Author(s): Vermeulen H, StormVersloot MN, Goossens A, Speelman P, Legemate DA
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Abstract BACKGROUND: On surgical wards, body temperature is routinely measured, but there is no proof that this is useful for detecting postoperative infection. The aim of this study was to compare temperature measurements (the test) with the confirmed absence or presence of a postoperative infection (the reference standard). METHODS: A prospective triple-blinded diagnostic study involving 308 consecutive patients was performed. A positive test result was defined as a postoperative temperature > or = 38.0 degrees C. The reference standard was considered to indicate a postoperative infection if results of a bacterial culture were positive or if an infection was suspected on clinical grounds. RESULTS: Data for 284 of 308 patients were analyzed (2282 temperature measurements). The prevalence of infection was 7\% (19 of 284 patients). The temperature curves of patients were used as units of analysis and revealed that a temperature > or = 38.0 degrees C had a sensitivity of 37\% (95\% confidence interval [CI], 0.16\%-0.62\%) and a specificity of 80\% (95\% CI, 0.75\%-0.85\%). The likelihood ratio for a positive test result was 1.8 (95\% CI, 0.7-4.0) and for a negative test result was 0.8 (95\% CI, 0.4-1.4). When all 2282 measurements were considered as independent test results, the positive predictive value was only 8\% (95\% CI, 5\%-13\%). Six of 8 patients with a severe infection had temperatures < 38 degrees C. CONCLUSION: Routine measurement of body temperature is of limited value in the detection of infection after elective surgery for noninfectious conditions. Serious postoperative infections can even occur without an accompanying increase in temperature.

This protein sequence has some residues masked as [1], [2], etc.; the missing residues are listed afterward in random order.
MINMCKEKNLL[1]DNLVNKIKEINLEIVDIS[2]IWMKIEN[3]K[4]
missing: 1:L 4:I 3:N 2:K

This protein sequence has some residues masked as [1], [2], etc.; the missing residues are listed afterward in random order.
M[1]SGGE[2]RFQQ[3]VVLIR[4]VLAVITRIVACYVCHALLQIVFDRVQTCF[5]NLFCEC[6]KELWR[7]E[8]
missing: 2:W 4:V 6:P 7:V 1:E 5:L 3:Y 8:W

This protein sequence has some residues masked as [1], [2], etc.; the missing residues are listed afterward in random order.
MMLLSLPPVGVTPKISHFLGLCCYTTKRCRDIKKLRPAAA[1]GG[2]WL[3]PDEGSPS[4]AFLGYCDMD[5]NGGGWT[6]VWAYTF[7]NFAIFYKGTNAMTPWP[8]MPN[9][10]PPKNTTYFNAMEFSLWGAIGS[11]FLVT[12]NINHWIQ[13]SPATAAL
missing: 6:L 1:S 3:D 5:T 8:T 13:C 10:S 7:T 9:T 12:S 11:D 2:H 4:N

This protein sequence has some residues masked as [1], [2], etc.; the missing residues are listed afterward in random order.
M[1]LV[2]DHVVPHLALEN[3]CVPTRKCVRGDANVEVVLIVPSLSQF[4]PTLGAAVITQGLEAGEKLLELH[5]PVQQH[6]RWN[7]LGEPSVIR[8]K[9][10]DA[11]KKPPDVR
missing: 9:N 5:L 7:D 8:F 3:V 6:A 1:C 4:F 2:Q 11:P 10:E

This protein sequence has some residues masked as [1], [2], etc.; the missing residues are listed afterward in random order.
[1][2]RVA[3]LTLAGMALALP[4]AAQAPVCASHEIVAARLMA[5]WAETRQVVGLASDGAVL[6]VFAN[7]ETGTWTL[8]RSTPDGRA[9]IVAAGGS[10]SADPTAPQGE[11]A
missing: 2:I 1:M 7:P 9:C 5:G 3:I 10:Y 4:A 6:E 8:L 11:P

This article was published in Clin Infect Dis
and referenced in Journal of Nursing & Care